Ugandans started casting their votes on Thursday (February 18) amid delays to decide whether to give Yoweri Museveni, in power for three decades, another term in office.
Voting at most polling stations in the capital, Kampala, started 90 minutes after the official opening of polling at 7 am local time (0400 GMT), leading to concerns among some voters.
All sides contesting the election accuse each other of stoking tensions and assembling vigilante groups, and the leading opposition candidates have predicted vote rigging.
Museveni faces two main challengers, longtime opposition leader Kizza Besigye, who has run unsuccessfully in three previous elections, and former prime minister Amama Mbabazi, who until recently was a close ally.
Security was visibly tight in most polling stations in the capital where one person was killed and scores injured during campaign protests by opposition supporters.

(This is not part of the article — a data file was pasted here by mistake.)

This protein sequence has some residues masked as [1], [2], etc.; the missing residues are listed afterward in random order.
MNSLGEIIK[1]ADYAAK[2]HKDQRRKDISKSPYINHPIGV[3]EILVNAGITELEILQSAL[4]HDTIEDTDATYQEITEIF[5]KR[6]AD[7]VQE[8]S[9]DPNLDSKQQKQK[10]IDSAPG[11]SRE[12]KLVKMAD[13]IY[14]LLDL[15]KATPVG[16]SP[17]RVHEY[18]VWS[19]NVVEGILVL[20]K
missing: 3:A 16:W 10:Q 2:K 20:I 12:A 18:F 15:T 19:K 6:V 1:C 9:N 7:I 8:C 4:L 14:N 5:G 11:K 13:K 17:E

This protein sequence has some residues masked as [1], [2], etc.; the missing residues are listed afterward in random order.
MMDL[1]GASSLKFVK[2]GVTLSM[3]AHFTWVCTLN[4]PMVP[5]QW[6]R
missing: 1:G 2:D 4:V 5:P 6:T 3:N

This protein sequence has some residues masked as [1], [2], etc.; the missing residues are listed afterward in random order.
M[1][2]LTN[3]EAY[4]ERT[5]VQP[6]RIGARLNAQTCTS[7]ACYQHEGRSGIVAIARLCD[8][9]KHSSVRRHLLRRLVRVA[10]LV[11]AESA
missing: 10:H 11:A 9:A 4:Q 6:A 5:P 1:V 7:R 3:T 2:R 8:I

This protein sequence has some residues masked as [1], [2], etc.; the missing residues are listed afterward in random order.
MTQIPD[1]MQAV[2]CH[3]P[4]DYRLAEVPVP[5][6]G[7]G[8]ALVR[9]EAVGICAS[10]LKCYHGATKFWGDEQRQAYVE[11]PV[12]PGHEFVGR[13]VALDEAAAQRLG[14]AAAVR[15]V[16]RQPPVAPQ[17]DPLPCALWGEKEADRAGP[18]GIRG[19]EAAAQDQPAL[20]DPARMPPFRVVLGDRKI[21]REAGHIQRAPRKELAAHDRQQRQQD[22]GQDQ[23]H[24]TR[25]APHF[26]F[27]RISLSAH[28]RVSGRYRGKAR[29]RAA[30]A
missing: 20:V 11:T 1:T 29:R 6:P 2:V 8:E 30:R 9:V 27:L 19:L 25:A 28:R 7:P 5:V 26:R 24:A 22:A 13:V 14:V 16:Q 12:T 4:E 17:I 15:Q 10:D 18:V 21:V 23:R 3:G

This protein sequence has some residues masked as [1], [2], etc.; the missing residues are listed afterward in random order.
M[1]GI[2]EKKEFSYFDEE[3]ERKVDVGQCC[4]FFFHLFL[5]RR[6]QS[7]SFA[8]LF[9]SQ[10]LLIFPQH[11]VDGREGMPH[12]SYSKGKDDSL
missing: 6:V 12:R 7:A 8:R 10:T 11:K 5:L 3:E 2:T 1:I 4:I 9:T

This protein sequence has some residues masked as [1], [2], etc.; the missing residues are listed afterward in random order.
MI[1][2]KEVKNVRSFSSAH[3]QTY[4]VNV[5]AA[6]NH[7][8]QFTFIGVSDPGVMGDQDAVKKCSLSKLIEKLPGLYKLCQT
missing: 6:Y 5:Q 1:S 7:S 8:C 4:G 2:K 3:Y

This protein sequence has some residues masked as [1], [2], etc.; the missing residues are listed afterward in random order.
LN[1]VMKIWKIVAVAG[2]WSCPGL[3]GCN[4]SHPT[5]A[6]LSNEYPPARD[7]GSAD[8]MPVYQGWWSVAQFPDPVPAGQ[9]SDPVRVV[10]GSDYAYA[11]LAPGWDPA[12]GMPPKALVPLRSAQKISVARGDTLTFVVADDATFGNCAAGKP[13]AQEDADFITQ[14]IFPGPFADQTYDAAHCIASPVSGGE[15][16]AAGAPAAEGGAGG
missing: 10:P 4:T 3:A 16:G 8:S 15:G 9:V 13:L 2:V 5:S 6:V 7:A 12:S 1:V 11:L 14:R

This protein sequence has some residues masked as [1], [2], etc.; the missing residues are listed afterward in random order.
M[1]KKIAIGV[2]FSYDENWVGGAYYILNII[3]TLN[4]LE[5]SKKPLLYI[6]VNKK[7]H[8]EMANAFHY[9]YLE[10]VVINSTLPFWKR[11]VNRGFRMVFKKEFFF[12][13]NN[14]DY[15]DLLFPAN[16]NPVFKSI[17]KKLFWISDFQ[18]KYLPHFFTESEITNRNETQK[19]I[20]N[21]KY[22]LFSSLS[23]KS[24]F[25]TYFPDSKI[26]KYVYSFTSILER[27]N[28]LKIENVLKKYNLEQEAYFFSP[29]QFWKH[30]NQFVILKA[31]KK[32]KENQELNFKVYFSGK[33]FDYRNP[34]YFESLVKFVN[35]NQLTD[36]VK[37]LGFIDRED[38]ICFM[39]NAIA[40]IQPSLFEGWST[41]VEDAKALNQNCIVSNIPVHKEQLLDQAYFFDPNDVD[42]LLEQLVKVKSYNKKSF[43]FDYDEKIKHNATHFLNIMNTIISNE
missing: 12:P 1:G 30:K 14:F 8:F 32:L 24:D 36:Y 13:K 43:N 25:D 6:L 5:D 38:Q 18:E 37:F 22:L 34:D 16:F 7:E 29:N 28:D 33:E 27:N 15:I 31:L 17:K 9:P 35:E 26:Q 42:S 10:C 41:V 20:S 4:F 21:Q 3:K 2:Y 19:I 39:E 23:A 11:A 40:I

Museveni has warned opponents to expect a tough response from security services if violence erupts.
Museveni came to power in 1986 after waging a five-year guerrilla war. He is hailed by many Ugandans as providing decades of relative peace and economic stability. His rivals, however, are drawing strength from a clamour for fresh leadership.
A voter who witnessed the chaos in the capital two days ago, Olal Issac, said he expected the election to be free and fair.
"I expect a free and fair election though you can't judge it within here alone because I don't know what's happening elsewhere so I can't really commit myself to say it might be free and fair it will depend on what happens elsewhere," he said.
Voting is scheduled to last for nine hours, ending at 4 p.m. (1300 GMT)
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